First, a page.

Saturday, April 18, 2009


So urged Henry David Thoreau in the mid-1800’s. There has not been much evidence of people following his urging in the years that have passed since he wrote Walden. Our lives have become more and more complicated, as have our institutions. Back in the 1800’s, banks were in the business of deposits and loans. Today they are messing around with derivative swaps and mortgage backed securities. Our lives are incredibly complex to the point that many people have no idea how thing work around them. It was amazing the number of people who sign loan papers and don’t even look at them. We go through the day on faith that the complex systems around us will keep working and when they don't, people are lost.

That may be changing a bit. Little by little, signs are popping up that Americans are rejecting the consumer-driven, consumption based lifestyle and are seeking something a little simpler. As evidence, USA Today ran a story on families who are seeking to simplify their lives: Economic survivalists take root.

When the economy started to squeeze the Wojtowicz family, they gave up vacation cruises, restaurant meals, new clothes and high-tech toys to become 21st-century homesteaders.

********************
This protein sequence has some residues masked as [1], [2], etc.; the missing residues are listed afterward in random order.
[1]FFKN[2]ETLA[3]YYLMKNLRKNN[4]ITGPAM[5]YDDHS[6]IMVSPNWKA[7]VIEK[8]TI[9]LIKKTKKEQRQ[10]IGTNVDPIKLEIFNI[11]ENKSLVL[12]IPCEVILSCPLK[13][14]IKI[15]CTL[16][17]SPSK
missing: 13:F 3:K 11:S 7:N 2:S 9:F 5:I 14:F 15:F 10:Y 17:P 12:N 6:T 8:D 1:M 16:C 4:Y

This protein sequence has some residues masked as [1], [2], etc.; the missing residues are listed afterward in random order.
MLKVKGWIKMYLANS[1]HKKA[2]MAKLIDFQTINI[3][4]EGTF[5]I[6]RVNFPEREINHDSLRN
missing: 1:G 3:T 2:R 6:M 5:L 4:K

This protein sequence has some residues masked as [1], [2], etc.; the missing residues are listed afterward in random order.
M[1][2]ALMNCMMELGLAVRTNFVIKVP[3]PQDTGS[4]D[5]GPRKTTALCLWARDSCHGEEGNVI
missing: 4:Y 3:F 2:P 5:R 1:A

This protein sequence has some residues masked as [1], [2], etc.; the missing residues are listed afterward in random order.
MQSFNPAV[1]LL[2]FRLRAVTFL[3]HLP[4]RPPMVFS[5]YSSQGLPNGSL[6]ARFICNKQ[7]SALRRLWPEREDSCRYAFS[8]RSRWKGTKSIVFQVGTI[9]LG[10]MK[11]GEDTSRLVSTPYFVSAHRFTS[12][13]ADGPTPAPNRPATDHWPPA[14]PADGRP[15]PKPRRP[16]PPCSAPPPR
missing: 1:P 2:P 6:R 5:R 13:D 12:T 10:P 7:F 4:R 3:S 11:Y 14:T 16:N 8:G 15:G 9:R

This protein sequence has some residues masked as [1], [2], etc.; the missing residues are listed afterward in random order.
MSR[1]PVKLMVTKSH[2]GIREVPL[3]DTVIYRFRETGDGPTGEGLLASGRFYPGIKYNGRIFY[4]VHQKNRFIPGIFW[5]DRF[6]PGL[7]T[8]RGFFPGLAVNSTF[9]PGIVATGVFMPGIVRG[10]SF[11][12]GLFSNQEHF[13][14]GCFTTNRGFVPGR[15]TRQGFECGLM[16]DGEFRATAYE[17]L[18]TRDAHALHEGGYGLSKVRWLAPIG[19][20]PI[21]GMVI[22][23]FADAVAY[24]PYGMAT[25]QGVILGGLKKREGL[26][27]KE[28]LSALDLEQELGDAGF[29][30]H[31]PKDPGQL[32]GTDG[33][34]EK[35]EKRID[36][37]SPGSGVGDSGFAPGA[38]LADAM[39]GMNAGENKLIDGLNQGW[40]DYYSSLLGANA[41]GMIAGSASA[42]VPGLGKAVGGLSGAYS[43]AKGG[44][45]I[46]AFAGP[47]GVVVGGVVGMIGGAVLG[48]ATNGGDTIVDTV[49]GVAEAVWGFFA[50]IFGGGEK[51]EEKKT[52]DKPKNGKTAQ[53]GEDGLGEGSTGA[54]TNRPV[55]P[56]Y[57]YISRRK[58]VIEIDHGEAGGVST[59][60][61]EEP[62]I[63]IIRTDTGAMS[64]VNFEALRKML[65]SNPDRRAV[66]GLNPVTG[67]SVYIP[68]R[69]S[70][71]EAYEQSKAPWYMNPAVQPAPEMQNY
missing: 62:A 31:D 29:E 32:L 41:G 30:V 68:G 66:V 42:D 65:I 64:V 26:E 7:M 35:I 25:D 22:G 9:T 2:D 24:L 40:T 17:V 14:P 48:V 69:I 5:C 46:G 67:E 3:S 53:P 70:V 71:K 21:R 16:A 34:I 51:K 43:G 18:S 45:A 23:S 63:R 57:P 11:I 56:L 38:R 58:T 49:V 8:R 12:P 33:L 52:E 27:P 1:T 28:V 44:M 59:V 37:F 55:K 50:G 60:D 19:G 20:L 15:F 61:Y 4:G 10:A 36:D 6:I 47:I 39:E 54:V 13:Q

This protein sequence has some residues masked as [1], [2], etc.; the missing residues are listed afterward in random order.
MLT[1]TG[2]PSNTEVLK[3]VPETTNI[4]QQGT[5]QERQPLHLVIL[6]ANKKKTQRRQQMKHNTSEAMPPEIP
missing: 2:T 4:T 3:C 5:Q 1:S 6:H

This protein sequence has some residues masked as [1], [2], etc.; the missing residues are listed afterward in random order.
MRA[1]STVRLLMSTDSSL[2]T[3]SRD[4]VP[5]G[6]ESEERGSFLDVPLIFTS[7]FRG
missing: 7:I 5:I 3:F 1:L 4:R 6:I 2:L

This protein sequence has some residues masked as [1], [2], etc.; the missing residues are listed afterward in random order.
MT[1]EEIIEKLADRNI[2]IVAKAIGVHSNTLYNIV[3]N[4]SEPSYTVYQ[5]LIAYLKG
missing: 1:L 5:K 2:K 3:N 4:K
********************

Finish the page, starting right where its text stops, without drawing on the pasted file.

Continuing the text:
Now Patrick Wojtowicz, 36, his wife Melissa, 37, and daughter Gabrielle, 15, raise pigs and chickens for food on 40 acres near Alma, Mich. They're planning a garden and installing a wood furnace. They disconnected the satellite TV and radio, ditched their dishwasher and a big truck and started buying clothes at resale shops.

"As long as we can keep decreasing our bills, we can keep making less money," Patrick says. "We're not saying this is right for everybody, but it's right for us."

Hard times are creating economic survivalists such as the Wojtowicz family who are paring expenses by becoming more self-sufficient.

It is HARD to get away from this lifestyle of trivial amusements, of empty distractions. We don’t get cable or satellite TV and we cut our Netflix subscription down to 1 at a time from 3 at a time. Several years ago I dumped my XM Satellite radio. But with the high speed internet, it is still pretty easy to find entertainment at will. With our Netflix subscription we can watch thousands of movies on demand, we can also watch TV shows if we want from the broadcast companies the day after they air on TV. We don’t have to try very hard to find ways to distract and entertain ourselves. It is also pretty hard to get away from the prepackaged, disposable, convenience oriented lifestyle. Making stuff from scratch for ten people takes a lot of time. Heating up some frozen pizzas or chicken nuggets is easy.

It is not just in simpler living and vegetable gardens that we see this. The Wall Street Journal ran an article this week that has been on their most read article ranks all week about the rise in gun sales, Fear and Greed Have Sales of Guns and Ammo Shooting Up.

Nearly four million background checks -- a key measure of sales because they are required at the purchase of a gun from a federally licensed seller -- were performed in the first three months of 2009. That is a 27% increase over the same period a year earlier, according to the Federal Bureau of Investigation.